2. Exploring a range of learning activities and facilitating a learning session
  3. Reflecting on the facilitated learning session and considering how to be use multiple sources of feedback to inform future planning

Self directed study to complete the assessments for this course is included in the time allowance identified above for learners aiming for the Certificate of Achievement and/or credit towards the GDTE Teaching and Learning in Practice Course.


Anyone is free to participate in this course. An internet connection and basic web browsing skills are recommended with the ability to create a blog and microblog account (instructions and self-study tutorials provided.)

Learners aiming to submit assessments for formal academic credit will need to meet the normal university admission requirements of the conferring institution (eg language proficiency and school leaving certificates).


Observe others teaching session & creating own plan for a session

possible pathway

  • what and how to learn from observing others facilitating sessions
  • importance of need to plan for learning
  • tools to use to assist/support planning
  • creation of own session plan


Icon objectives.jpg

During this learning session we will explore:

  • how to use teaching observation in our own professional development as a teacher.
  • how to effectively plan a teaching session

Video signpost

Alterio 17.01 to 20.38


This session looks at planning by focusing on two key stages:

  1. Observing how others teach. This will help us to identify the sorts of things that need to be included in a teaching plan. It will also lead into the following sessions.
  2. Writing an effective teaching plan. A teaching plan is a key tool for effective teaching and learning.

In this resource, we will use a simple scenario to illustrate key points:


Case Study: Emilia

Introducing Emilia

Emilia teaches several courses as part of her institution's Bachelor of Nursing.

She is recognised by her department and institution as a very successful teacher. She achieves good results, and students enjoy and are motivated in her classes.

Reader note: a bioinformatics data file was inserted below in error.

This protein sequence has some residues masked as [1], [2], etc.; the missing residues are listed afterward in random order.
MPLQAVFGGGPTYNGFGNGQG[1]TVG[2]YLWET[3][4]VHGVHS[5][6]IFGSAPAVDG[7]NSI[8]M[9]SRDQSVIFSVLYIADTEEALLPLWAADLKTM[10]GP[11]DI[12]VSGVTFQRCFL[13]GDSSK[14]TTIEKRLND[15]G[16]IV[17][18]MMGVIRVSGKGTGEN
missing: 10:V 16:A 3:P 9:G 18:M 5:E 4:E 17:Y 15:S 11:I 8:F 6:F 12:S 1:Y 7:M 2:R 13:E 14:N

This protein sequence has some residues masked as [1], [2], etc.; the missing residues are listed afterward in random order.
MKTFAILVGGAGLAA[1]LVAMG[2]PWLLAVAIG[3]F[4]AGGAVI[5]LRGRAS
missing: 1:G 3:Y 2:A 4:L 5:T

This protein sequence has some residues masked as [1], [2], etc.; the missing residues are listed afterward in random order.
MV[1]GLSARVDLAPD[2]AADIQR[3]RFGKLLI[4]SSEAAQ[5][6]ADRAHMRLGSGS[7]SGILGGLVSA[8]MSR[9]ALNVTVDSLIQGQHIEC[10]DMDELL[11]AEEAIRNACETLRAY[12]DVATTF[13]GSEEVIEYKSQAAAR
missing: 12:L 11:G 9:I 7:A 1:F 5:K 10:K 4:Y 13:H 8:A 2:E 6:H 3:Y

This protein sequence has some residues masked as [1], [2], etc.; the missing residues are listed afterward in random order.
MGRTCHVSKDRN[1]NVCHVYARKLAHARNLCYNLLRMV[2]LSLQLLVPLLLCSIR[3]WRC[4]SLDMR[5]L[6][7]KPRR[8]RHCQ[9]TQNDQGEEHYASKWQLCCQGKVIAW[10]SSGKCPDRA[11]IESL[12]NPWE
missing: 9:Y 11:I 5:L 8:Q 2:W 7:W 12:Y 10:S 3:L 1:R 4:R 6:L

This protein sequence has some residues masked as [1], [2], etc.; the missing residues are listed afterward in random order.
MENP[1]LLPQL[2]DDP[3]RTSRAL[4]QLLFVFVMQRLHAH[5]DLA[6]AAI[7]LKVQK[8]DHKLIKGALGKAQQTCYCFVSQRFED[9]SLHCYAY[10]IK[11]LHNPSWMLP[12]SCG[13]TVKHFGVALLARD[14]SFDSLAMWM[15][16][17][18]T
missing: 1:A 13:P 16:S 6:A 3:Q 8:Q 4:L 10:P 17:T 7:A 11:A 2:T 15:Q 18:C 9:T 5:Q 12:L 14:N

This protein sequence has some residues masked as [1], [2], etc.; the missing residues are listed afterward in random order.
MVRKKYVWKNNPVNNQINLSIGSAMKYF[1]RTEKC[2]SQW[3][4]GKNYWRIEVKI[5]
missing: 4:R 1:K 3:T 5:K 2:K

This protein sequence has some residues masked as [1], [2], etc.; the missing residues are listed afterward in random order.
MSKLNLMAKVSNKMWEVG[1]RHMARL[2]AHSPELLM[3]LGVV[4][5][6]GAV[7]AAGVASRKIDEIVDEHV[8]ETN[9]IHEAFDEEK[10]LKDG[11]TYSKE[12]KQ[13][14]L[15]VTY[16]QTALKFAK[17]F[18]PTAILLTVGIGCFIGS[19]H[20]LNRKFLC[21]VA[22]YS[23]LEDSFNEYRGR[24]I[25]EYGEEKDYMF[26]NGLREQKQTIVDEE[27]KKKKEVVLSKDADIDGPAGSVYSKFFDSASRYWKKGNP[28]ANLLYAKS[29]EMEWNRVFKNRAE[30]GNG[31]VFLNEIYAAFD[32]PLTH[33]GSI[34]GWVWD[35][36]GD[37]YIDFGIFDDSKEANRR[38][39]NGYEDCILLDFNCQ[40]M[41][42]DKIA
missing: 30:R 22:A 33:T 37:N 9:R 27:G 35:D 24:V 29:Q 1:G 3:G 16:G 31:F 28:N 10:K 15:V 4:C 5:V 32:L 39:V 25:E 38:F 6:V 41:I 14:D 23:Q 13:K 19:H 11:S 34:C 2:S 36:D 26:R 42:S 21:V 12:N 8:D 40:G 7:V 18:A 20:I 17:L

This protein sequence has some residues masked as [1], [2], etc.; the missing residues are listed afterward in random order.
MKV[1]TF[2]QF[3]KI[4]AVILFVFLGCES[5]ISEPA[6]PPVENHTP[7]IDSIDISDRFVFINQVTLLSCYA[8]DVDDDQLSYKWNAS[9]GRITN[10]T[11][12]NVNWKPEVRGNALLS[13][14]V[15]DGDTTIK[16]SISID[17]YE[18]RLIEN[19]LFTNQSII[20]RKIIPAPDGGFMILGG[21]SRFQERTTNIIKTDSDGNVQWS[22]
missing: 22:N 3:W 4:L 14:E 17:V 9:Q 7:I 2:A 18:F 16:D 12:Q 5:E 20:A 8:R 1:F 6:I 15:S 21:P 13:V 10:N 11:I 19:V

Because of this, she is often called on to provide expert advice and support to other teachers, especially those new to the job.

Observing a teaching session

What is the purpose of teaching observation?

Note that throughout this micro-course we are focused on teaching observation as professional development, not as performance appraisal.

Observing other teachers is founded in the concept that effective professional development cannot happen just through 'book learning': it requires a component of experiential learning.

Observation is an important part of learning how to teach ... classroom observation presents an opportunity to see real-life teachers in real-life teaching situations. Source: Olenka Bilash

The experiential learning approach incorporates not just direct experience: to be effective, the experience needs to be part of cycle including reflecting on the experience and applying what has been learned:


See if you can identify how Emilia uses aspects of the experiential learning cycle in supporting new teachers in her department:


Case Study: Emilia

How Emilia uses observation of teaching

In providing support to new teachers, Emilia ensures that early on they get the opportunity to observe one or more teaching sessions - maybe her own teaching, maybe that of another experienced teacher in her department.

Before the observation, we talk through what the new teacher might look for during the session. Then, after the observation, we have a chat about what they observed and how this might be useful to their own teaching.

I give them an observation guide as to the sorts of thing to look for. They keep a few brief notes during the session - this helps them keep focused during the observation, and we refer to it in our discussion afterwards.

They always find the process very helpful - interestingly, they learn as much by seeing things that didn't go well or could be improved as by seeing great teaching!